RICHMOND — A septic company was working to fix a broken pumping system Thursday afternoon as the minutes ticked down to the deadline for residents to vacate Meadowbrook Trailer Park.
In the end, residents did not get the 11th hour reprieve they’d hoped for to spare them from having to leave their homes, where they have been without water since Tuesday morning. Problems of leaking sewage and water, which caused town officials to shut off water service and order the evacuation, were not fixed by the 5 p.m. deadline.
Many of the residents went to a hotel in Augusta that had agreed to give them a discounted rate for one night. They plan to send the bill to John Wilson, the former on-site property manager and current resident who’s been working to find solutions since the park’s owner said he’s unable to afford to fix the problems.
“I’m thankful that John asked for help, because we had no other place to go,” said resident Harley Clifford. “I’m hoping, like John said, that they can have an excavator come in tomorrow and fix the pipe so we can have our water turned back on and live a normal life again.”
The park is owned by Russell Edwards Jr., who told the Kennebec Journal earlier this week that he can’t afford to fix the sewage pump, the pipes or any of the other problems.
So much water leaks from pipes in the trailer park that it accounts for 10 percent of the total usage in the Richmond Utilities District. According to Superintendent Frank Talbot, water use dropped by about 8,000 gallons after the park’s water was shut off Tuesday.
Wilson believes that the main leak is outside the trailer that Clifford shares with her boyfriend, John Tuttle, and their 3-year-old son. Wilson was not able to get an excavator to dig in the area on Thursday, so Tuttle and two other men did what they could with shovels before having to pack up and vacate the park.
No authorities arrived to enforce the order to vacate.
Workers from Stanley’s Septic Service arrived shortly before 5 p.m. to pump out the septic tank, install a new pump and run a camera through a pipe to check for leaks.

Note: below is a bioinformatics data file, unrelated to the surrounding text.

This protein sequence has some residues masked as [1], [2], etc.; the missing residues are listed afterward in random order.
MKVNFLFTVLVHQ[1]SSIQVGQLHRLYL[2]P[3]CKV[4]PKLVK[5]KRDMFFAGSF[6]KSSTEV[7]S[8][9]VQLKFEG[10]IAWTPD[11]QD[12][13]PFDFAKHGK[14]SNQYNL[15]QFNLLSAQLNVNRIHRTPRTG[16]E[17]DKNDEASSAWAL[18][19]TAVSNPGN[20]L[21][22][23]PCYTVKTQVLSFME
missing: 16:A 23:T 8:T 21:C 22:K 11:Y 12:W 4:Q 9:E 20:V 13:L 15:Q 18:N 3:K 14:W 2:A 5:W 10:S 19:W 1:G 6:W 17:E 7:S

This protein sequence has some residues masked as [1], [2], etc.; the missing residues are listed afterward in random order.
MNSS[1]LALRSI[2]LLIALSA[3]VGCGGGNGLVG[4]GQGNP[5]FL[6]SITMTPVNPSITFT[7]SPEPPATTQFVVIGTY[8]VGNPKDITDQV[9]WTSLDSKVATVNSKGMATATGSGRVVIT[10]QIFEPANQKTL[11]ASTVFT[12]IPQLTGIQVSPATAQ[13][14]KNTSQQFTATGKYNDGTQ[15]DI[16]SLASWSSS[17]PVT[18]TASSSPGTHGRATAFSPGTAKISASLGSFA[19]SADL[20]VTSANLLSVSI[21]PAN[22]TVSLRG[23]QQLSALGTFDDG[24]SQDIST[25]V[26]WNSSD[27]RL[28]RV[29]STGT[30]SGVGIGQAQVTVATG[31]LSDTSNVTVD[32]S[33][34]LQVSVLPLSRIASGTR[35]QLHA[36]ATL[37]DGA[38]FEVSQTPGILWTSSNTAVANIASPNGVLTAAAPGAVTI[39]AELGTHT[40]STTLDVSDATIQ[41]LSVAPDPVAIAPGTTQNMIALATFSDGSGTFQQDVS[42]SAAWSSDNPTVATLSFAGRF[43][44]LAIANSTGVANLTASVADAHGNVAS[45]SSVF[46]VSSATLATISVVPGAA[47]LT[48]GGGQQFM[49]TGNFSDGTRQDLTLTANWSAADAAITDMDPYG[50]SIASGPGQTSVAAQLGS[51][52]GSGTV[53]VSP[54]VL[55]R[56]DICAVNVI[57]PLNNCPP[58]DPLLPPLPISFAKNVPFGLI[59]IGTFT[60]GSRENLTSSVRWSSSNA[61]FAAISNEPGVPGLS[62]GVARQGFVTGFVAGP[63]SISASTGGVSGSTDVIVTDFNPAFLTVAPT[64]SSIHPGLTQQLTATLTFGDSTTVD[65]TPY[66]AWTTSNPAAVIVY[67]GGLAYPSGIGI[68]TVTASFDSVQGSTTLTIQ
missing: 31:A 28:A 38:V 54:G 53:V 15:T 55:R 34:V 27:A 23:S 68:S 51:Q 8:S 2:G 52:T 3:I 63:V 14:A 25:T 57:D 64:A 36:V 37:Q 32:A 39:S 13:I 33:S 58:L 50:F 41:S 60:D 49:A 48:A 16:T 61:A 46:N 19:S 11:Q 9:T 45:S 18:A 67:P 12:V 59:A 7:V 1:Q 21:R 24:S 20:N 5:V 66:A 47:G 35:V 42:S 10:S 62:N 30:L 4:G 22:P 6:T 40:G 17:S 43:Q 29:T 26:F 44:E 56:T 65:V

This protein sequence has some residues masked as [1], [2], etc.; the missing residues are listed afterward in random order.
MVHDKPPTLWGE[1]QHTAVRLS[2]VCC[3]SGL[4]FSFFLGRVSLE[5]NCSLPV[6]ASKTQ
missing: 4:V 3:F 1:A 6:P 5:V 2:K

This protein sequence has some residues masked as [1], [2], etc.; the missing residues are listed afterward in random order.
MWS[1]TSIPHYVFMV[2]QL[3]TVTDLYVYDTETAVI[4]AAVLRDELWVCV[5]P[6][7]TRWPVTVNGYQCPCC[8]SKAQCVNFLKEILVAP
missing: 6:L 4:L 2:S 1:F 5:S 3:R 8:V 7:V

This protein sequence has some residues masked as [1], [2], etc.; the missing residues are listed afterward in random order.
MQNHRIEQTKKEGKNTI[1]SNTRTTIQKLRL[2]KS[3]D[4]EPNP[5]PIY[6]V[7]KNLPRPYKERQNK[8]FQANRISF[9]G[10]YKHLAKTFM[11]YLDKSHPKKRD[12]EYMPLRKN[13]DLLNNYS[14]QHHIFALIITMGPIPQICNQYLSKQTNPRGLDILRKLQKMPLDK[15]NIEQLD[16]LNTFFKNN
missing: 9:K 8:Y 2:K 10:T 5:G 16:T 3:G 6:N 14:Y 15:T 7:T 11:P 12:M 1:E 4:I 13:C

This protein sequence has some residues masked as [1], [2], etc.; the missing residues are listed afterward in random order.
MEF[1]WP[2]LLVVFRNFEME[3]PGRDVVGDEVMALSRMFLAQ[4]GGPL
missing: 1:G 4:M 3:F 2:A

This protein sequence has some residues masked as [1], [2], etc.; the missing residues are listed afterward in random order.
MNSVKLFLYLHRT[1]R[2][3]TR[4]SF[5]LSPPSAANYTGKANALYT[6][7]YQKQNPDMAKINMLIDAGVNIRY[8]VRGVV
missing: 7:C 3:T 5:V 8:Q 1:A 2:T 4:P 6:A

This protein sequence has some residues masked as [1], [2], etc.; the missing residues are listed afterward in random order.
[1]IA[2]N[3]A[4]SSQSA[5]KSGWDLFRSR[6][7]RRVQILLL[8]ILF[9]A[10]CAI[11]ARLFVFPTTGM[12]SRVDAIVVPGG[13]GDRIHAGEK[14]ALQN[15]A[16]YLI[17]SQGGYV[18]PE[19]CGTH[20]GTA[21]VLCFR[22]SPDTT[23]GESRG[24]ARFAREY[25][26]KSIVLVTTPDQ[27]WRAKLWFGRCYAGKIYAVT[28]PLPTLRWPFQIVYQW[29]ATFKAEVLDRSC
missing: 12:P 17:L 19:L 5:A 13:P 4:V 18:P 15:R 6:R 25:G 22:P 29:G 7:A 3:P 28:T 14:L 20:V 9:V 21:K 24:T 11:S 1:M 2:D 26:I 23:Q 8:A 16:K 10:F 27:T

The private pumping station is supposed to send sewage through about 250 feet of pipe into the utility district’s system, but because of the broken pump the sewage has been overflowing around the station. It has contaminated Mill Brook with E. coli, according to Department of Environmental Protection testing, and Richmond officials were worried it could also contaminate the town’s water supply.
Code Enforcement Officer James Valley, also the plumbing inspector and local health officer, said the pumping station must be fixed and up to code, and Talbot will need to run a pressure test to make sure there are no more substantial leaks in the park. Only then will the water be restored and residents allowed to move back in.
If Wilson and the other residents don’t manage to get that done on Friday, they’ll have to wait until Monday.
Richmond’s town office is closed on Fridays, and Valley will not be working. He said if Talbot, who is working Friday, believes the problems have been fixed and that a full inspection can be done, he may be able to do his inspection on Friday. Valley said neither he nor Talbot will be available on Saturday or Sunday.
“I’m not trying to be the bad guy here, but it’s kind of the thing where if I do it for one person, I’d have to do it for everyone,” Valley said.
As she packed to leave, resident Norma Duperre said she planned to return Friday to feed her cats, and she’s hopeful that she’ll be able to move back in as well. She said until she found out about the hotel, she was planning to stay in her home.
“I was not going to leave,” she said. “I told my daughter I’m going to stand my ground because it’s not my fault.”